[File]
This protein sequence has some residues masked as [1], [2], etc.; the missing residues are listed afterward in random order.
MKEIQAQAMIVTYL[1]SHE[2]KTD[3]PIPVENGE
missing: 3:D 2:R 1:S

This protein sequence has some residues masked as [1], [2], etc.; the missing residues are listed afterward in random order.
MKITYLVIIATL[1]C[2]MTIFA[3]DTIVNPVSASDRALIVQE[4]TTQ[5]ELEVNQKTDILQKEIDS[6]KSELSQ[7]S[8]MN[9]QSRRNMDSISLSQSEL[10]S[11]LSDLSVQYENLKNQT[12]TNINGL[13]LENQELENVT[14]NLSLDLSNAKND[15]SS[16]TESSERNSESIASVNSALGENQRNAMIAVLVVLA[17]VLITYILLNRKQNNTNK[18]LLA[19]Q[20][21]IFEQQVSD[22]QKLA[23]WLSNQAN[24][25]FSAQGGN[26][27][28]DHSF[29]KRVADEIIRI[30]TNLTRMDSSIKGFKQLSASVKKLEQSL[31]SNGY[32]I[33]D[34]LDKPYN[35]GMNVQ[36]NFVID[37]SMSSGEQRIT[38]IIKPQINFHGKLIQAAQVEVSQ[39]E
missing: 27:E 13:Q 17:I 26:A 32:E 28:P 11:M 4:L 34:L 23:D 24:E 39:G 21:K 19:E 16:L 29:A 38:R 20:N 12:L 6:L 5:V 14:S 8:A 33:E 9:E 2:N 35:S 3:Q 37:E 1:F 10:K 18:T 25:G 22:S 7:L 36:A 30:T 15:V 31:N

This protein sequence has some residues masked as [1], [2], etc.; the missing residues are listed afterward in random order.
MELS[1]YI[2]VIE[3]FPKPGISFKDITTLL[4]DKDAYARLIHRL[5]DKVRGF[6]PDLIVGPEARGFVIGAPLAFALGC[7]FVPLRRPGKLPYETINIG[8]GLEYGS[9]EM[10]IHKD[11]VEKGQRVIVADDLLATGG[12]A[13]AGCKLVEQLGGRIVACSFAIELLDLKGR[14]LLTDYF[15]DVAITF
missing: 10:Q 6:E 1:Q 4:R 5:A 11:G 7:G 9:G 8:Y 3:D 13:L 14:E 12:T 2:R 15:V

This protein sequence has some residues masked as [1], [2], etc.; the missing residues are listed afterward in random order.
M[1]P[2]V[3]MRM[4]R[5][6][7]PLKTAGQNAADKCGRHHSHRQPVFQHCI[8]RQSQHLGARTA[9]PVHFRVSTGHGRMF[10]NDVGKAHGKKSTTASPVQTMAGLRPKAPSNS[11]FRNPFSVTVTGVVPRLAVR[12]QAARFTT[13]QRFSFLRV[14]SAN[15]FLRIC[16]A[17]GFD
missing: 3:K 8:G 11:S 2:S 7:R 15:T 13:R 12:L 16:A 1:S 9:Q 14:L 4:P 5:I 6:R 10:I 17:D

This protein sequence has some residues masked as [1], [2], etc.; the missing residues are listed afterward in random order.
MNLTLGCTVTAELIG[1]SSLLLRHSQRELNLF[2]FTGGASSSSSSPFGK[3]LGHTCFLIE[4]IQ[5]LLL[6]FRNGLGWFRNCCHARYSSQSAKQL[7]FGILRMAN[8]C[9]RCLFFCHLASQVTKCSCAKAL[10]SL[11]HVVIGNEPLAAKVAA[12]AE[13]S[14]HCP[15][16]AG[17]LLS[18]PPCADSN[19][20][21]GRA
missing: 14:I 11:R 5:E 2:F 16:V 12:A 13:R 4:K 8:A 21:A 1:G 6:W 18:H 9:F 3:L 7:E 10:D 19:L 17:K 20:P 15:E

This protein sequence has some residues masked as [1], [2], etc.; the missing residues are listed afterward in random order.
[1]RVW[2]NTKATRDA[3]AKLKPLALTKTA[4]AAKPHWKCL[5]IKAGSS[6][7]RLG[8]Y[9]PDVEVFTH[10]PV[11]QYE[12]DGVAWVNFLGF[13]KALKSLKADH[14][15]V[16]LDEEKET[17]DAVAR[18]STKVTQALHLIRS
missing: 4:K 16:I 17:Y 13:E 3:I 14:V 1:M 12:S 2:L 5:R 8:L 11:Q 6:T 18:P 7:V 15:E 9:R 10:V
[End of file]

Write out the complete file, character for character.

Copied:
This protein sequence has some residues masked as [1], [2], etc.; the missing residues are listed afterward in random order.
MKEIQAQAMIVTYL[1]SHE[2]KTD[3]PIPVENGE
missing: 3:D 2:R 1:S

This protein sequence has some residues masked as [1], [2], etc.; the missing residues are listed afterward in random order.
MKITYLVIIATL[1]C[2]MTIFA[3]DTIVNPVSASDRALIVQE[4]TTQ[5]ELEVNQKTDILQKEIDS[6]KSELSQ[7]S[8]MN[9]QSRRNMDSISLSQSEL[10]S[11]LSDLSVQYENLKNQT[12]TNINGL[13]LENQELENVT[14]NLSLDLSNAKND[15]SS[16]TESSERNSESIASVNSALGENQRNAMIAVLVVLA[17]VLITYILLNRKQNNTNK[18]LLA[19]Q[20][21]IFEQQVSD[22]QKLA[23]WLSNQAN[24][25]FSAQGGN[26][27][28]DHSF[29]KRVADEIIRI[30]TNLTRMDSSIKGFKQLSASVKKLEQSL[31]SNGY[32]I[33]D[34]LDKPYN[35]GMNVQ[36]NFVID[37]SMSSGEQRIT[38]IIKPQINFHGKLIQAAQVEVSQ[39]E
missing: 27:E 13:Q 17:I 26:A 32:E 28:P 11:M 4:L 34:L 23:D 24:E 39:G 21:K 19:E 16:L 29:A 38:R 20:N 12:L 6:L 5:V 14:S 8:A 33:E 9:E 2:N 35:S 3:Q 37:E 1:F 10:K 18:T 25:G 22:S 7:L 36:A 30:T 15:V 31:N

This protein sequence has some residues masked as [1], [2], etc.; the missing residues are listed afterward in random order.
MELS[1]YI[2]VIE[3]FPKPGISFKDITTLL[4]DKDAYARLIHRL[5]DKVRGF[6]PDLIVGPEARGFVIGAPLAFALGC[7]FVPLRRPGKLPYETINIG[8]GLEYGS[9]EM[10]IHKD[11]VEKGQRVIVADDLLATGG[12]A[13]AGCKLVEQLGGRIVACSFAIELLDLKGR[14]LLTDYF[15]DVAITF
missing: 10:Q 6:E 1:Q 4:R 5:A 11:G 7:G 9:G 8:Y 3:D 13:L 14:E 12:T 2:R 15:V

This protein sequence has some residues masked as [1], [2], etc.; the missing residues are listed afterward in random order.
M[1]P[2]V[3]MRM[4]R[5][6][7]PLKTAGQNAADKCGRHHSHRQPVFQHCI[8]RQSQHLGARTA[9]PVHFRVSTGHGRMF[10]NDVGKAHGKKSTTASPVQTMAGLRPKAPSNS[11]FRNPFSVTVTGVVPRLAVR[12]QAARFTT[13]QRFSFLRV[14]SAN[15]FLRIC[16]A[17]GFD
missing: 3:K 8:G 11:S 2:S 7:R 15:T 13:R 12:L 16:A 1:S 9:Q 14:L 4:P 5:I 6:R 10:I 17:D

This protein sequence has some residues masked as [1], [2], etc.; the missing residues are listed afterward in random order.
MNLTLGCTVTAELIG[1]SSLLLRHSQRELNLF[2]FTGGASSSSSSPFGK[3]LGHTCFLIE[4]IQ[5]LLL[6]FRNGLGWFRNCCHARYSSQSAKQL[7]FGILRMAN[8]C[9]RCLFFCHLASQVTKCSCAKAL[10]SL[11]HVVIGNEPLAAKVAA[12]AE[13]S[14]HCP[15][16]AG[17]LLS[18]PPCADSN[19][20][21]GRA
missing: 14:I 11:R 5:E 2:F 16:V 12:A 13:R 4:K 8:A 21:A 1:G 6:W 18:H 9:F 3:L 7:E 10:D 19:L 17:K 20:P 15:E

This protein sequence has some residues masked as [1], [2], etc.; the missing residues are listed afterward in random order.
[1]RVW[2]NTKATRDA[3]AKLKPLALTKTA[4]AAKPHWKCL[5]IKAGSS[6][7]RLG[8]Y[9]PDVEVFTH[10]PV[11]QYE[12]DGVAWVNFLGF[13]KALKSLKADH[14][15]V[16]LDEEKET[17]DAVAR[18]STKVTQALHLIRS
missing: 4:K 16:I 17:Y 13:E 3:I 14:V 1:M 12:S 2:L 5:R 8:L 11:Q 6:T 18:P 7:V 15:E 9:R 10:V